Based in Toronto, Ontario, Nancy Matsumoto is a writer and editor who covers sustainable agriculture, food, sake, arts and culture.

Archival posts from my former blog, Walking and Talking

Michael Anthony's Gramercy Tavern Cookbook

Chilled corn soup.
Outside the air was shimmering with heat and humidity but inside the private dining room at Gramercy Tavern it was all chill, from the refreshing corn soup to the lemon verbena granité. The occasion was a recent lunch introducing The Gramercy Tavern Cookbook, written by executive chef Michael Anthony.

The book, to be released in October, is a handsome collection of recipes, mini-profiles and stories published by Clarkson Potter. Union Square Hospitality group founder and co-owner Danny Meyer writes in his introductory history of the restaurant that he visualized his second restaurant as "the love child of Taillevent and Union Square Café," a combination of the casual spirit of the first and the elevated services and fine dining of the second.

Watermelon and beet salad.

Anthony told his lunch guests that he strives for the simplicity of home cooking at work, noting, "If we have the courage to cook at the restaurant the way we cook at home then we're a success. It's the opposite of what you would think." 

Anthony cooks at home for his wife and three daughters, and says he's excited about joining the Norwich Meadows Farm CSA and cooking from its offerings.

Flounder with marinated cucumbers and yogurt sauce.
I wondered if any of Anthony's experiences cooking in Japan made it into his book. He does write memorably about his impoverished days as a young cook living on the far outskirts of Tokyo and befriending a middle-aged Japanese woman. She dragged him to meetings of her "culture club," where he traded English lessons for instruction in both Japanese and Japanese home cooking, and "excursions with their straw-hat hiking club."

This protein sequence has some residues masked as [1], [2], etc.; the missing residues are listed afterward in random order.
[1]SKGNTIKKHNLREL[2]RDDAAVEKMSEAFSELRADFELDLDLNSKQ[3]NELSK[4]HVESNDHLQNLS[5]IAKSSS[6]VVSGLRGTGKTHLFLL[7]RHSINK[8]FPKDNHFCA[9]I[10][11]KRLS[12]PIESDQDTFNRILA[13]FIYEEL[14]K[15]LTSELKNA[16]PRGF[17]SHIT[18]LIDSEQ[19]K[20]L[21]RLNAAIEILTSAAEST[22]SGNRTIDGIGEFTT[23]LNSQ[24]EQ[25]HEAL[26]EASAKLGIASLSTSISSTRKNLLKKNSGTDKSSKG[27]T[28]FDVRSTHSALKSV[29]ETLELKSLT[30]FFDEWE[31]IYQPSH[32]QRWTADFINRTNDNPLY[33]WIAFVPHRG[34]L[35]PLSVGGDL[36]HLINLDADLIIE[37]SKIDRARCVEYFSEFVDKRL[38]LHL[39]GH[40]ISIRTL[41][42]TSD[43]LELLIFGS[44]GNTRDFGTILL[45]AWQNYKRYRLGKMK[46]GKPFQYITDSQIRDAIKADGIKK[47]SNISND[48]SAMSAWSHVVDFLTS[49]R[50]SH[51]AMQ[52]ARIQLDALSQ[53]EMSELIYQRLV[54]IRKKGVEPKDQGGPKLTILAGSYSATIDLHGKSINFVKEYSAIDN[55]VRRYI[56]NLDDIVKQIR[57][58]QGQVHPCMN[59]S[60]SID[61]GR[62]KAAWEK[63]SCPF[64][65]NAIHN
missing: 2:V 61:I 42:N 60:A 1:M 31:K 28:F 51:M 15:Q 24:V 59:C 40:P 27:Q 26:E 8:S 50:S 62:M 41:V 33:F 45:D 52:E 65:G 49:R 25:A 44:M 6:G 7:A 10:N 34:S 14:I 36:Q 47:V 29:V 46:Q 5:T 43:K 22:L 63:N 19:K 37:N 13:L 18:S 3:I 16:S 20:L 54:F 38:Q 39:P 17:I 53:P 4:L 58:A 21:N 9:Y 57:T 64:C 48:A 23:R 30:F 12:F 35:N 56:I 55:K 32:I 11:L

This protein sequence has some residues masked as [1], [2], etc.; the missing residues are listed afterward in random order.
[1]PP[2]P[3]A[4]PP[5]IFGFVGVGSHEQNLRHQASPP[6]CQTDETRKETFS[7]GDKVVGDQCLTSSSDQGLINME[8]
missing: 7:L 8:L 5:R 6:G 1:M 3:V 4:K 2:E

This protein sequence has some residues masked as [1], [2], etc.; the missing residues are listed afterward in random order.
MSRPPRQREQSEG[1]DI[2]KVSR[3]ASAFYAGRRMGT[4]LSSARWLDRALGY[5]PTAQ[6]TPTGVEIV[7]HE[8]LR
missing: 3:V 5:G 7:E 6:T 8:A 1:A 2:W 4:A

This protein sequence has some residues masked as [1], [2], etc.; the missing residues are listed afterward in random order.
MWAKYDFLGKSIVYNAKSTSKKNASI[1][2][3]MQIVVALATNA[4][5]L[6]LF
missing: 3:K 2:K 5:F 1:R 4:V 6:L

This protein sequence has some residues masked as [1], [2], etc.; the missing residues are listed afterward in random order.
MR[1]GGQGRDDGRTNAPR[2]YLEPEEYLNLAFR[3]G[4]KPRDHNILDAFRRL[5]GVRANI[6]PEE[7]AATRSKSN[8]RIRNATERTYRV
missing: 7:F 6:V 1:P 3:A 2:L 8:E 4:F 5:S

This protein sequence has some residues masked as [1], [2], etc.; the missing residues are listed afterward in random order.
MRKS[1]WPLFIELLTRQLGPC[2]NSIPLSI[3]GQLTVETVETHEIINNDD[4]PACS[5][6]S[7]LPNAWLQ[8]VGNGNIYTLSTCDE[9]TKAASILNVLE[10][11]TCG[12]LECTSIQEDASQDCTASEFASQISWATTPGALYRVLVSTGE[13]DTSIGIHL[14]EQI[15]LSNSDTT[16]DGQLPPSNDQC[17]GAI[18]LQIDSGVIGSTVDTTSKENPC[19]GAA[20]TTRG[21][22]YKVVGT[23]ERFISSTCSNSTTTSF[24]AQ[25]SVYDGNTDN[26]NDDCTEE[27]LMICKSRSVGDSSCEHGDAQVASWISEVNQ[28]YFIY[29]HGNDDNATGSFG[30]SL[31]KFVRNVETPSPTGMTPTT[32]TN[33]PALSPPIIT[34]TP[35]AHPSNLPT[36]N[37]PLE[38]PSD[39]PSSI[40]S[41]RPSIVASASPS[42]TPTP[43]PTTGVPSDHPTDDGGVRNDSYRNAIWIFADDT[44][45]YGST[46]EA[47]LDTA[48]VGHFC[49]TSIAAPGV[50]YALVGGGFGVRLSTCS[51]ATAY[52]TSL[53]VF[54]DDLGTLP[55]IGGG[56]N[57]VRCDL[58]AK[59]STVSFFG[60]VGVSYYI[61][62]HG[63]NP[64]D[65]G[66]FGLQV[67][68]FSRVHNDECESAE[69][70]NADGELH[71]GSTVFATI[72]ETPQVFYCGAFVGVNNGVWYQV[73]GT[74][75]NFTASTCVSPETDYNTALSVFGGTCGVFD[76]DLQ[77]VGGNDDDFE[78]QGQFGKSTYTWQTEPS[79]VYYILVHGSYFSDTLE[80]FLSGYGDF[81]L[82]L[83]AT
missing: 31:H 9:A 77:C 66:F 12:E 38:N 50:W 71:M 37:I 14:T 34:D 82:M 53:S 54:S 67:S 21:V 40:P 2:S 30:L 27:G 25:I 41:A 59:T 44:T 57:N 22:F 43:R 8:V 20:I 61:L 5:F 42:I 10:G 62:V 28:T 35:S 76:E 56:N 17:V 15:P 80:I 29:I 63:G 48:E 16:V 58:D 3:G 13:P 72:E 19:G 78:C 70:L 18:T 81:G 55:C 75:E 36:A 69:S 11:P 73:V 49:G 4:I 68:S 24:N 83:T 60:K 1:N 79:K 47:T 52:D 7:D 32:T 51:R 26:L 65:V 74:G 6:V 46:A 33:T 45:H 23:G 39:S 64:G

"Japanese people eat an amazing variety of carefully prepared foods every day, but that kind of home cooking hardly ever finds its way to Japanese restaurants in the United States," writes Anthony. He lists a few of key ingredients from those Japanese ladies' home kitchens that he loves most, and that have made their way into his pantry, including the very practical bottled shiro dashi, a mix of dashi (the basic building block of Japanese cuisine, a broth made of bonito flakes and dried seaweed), soy sauce, saké and other seasonings.  He likes to use shiro dashi to season fish and sauces.

Lemon verbena granite with blueberry sorbet.

The Gramercy Tavern Cookbook includes Anthony own dashi recipe, used in the book for a dish of halibut and radishes in beet dashi.

Now, says Anthony, he's fascinated with Korean cuisine. I'm looking forward to seeing how those influences might eventually appear on the Gramercy Tavern menu.

The Upside of the Cyberspace Echo Chamber

The Amazing Tokyo Basement Food Hall